Usually when I get a microphone sent to me from a manufacturer, I’m allowed to keep it for a ridiculously long time, sometimes two months or more. Normally I return the mic within three or four weeks, since I don’t like to take advantage of the situation. The process is simple. I get the mic, I put it in my studio for one night to let it acclimate to the climate, I take it out of the box and stare at it for another week, and then I take a couple of days to do my tests. Occasionally, I might use it in a real recording, but rarely. Then I take another week to stare at it some more, maybe run one last-minute test, and finally put it back in the box to ship back to the manufacturer.
This time it was different. When I got the Milab DC-96C — along with a DC-96B to compare directly to the new mic — I stared at the unopened box for six weeks straight. Why? Because I was pretty damn sure I wouldn’t like the so-called improved version. Why? Because the DC-96C is transformerless, and history has shown that I tend to prefer mics with transformers, unless I’m using them on a source where I prefer an ultra-pristine sound, such as choirs or chamber music. But when Austin’s South by Southwest music conference ended, I ran out of excuses to procrastinate, so I opened the box, took out the microphones, and ran my first test on acoustic guitars.
When I test microphones, I don’t put on my white lab coat and connect both mics to a stereo preamp side-by-side in some pseudo-scientific jerkoff. No, for me testing a mic is more like test-driving a car — one at a time, please. The signal chain for each mic went to a Millennia preamp, then to Lavry Blue converters, then straight into Pro Tools LE. No compression or reverb, not even unprinted, since I wanted to hear what the mics sound like going in as well as coming out. Truth is, they both sounded great, but I did prefer the clean sound of the DC-96C on acoustic guitars. I had to remind myself that this side-address, cardioid mic employs a large rectangular diaphragm, despite its diminutive size and natural small diaphragm-like sound. I recorded the chorus of one of my own songs for the guitar test, and used my Martin DM-1 on rhythm and a Collings C10 on lead. After recording the guitars, I grabbed the DC-96B and added one lead and three harmony vocals to the basic tracks, then did the same with the DC-96C. In other words, I recorded the song chorus twice — once with the DC-96B and again with the DC-96C.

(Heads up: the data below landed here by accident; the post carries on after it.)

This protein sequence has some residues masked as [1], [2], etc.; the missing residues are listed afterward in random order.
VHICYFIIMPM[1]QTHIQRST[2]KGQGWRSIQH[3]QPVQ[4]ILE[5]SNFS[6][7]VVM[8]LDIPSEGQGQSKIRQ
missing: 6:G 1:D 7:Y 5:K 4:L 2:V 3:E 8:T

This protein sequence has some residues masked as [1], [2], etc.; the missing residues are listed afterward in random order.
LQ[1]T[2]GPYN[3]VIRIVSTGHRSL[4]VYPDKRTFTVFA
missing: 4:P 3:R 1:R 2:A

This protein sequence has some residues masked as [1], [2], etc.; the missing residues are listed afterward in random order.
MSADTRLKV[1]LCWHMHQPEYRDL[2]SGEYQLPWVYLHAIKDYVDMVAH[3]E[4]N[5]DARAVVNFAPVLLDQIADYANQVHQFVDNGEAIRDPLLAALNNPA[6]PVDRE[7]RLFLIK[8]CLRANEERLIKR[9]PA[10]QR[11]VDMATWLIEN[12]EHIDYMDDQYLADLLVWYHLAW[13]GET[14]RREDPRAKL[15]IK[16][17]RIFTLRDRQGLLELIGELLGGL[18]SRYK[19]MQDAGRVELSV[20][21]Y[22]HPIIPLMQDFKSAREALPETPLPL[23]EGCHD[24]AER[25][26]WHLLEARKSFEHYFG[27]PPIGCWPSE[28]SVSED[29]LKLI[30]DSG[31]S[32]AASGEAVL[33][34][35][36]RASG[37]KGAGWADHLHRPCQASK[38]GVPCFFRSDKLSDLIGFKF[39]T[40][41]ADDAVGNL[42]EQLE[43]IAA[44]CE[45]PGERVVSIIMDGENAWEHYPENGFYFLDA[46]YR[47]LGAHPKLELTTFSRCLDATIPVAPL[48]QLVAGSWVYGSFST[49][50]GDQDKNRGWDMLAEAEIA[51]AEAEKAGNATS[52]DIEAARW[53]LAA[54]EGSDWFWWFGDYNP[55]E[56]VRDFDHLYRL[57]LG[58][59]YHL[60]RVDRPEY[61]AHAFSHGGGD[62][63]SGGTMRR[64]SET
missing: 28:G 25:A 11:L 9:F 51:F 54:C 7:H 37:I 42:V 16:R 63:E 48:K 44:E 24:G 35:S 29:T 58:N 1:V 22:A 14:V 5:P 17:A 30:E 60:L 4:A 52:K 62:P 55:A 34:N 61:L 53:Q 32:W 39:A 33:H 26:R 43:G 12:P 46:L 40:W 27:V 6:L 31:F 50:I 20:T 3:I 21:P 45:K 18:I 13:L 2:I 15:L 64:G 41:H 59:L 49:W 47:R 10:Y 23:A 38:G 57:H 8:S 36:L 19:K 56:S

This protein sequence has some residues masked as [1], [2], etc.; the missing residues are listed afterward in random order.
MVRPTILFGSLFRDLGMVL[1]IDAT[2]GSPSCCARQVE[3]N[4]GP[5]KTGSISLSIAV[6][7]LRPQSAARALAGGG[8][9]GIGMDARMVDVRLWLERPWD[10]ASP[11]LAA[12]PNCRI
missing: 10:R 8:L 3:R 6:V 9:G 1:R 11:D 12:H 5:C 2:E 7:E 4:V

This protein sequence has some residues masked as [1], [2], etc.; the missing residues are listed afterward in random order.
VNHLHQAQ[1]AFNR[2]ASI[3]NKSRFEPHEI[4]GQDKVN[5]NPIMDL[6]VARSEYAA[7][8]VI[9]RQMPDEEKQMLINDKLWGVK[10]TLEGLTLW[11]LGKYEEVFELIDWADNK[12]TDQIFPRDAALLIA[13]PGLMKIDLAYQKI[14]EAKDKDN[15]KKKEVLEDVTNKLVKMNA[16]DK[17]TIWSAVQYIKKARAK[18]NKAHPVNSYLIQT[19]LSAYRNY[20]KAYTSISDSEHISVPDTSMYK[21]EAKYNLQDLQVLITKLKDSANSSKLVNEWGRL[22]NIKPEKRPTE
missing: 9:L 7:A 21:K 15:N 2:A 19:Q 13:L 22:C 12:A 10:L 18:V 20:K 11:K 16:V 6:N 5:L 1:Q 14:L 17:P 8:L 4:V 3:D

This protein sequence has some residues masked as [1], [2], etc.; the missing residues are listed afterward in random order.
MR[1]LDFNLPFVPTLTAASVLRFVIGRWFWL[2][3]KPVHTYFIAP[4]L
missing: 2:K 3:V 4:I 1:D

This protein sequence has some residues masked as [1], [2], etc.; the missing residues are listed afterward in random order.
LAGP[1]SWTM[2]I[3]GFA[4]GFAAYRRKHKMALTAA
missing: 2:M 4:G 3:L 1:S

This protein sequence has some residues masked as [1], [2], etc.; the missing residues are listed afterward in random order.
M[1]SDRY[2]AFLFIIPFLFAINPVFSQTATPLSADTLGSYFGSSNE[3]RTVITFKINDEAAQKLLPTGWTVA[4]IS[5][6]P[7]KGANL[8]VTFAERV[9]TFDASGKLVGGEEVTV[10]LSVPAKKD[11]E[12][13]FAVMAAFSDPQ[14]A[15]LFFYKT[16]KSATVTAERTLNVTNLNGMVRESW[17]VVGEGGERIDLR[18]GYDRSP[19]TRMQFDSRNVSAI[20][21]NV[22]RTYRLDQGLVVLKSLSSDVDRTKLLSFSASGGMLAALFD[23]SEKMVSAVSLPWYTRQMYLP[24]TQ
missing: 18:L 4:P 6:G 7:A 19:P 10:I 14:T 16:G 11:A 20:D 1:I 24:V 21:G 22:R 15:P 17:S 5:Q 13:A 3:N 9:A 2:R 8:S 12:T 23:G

The result? I definitely preferred the background vocals on the DC-96C. It was a tougher call on the lead vocal. The clarity of the DC-96C gives it the edge over the other mic, but I definitely liked the grit of the transformer on the DC-96B. Still, I was able to add in some of that grit using EQ and Massey’s Tape-Head plug-in on the DC-96C. And while I’m not into specs for spec’s sake, I did notice that the DC-96C took 9 dB less gain from the preamp to match the same level as the DC-96B. And with an enviable noise spec of 12 dBA on the DC-96C compared to the 19 dBA self-noise spec of the B version, you could use a pair of these mics to record highly dynamic and sensitive sources such as church choirs and live classical music performances. Anything less than 15 dBA is considered good, so the 12 dBA self-noise spec of the DC-96C is great.
Just for kicks, I recorded a little bit of electric guitar so I could test the –12 dB pad on the DC-96C, another improvement not included on the B version. I’m impressed. When I flipped the switch, the sound nearly disappeared in my headphones, and the Gain plug-in in Pro Tools proved that the –12 dB reduction was accurate to within 0.5 dB.
To make sure this review wasn’t all about me (even though all my other reviews are), I brought in singer-songwriter Patty Finney to test both mics on female vocals. To me, it was no contest, as the DC-96C brought out the natural clarity in her voice. At one point as we listened to her during playback, I turned around to tell her to stop singing with the recording so I could hear what she actually recorded. That’s when I noticed she wasn’t singing at all. Here’s the odd part — even though the DC-96C captured her voice as she actually sounds to my ears, she preferred the DC-96B on her lead vocal. I think most singers are looking for something to augment or just simply change their sound, even if it includes some extra grit and grain. Go figure, lead singers.
Milab’s new mic is a winner. The DC-96C sparkles with clarity on the high end, yet retains the low-end warmth of the DC-96B. Two DC-96Cs would give you everything you need to capture a brilliant acoustic guitar sound, as well as drum overheads, background vocals, any live instrument from horns to mandolin, and sensitive sources such as choirs and symphonic orchestras. Throw in a DC-96B for lead vocals (yeah, I like grit too), and you’ll have yourself a mic locker that can pretty much handle any source.
($1359 street; milabmic.com)
–Mike Jasper <firstname.lastname@example.org>
David Royer and his company Royer Labs have a great reputation for their fine line of ribbon mics. When the time came to manufacture David's designs for non-ribbon mics, Mojave Audio was formed to...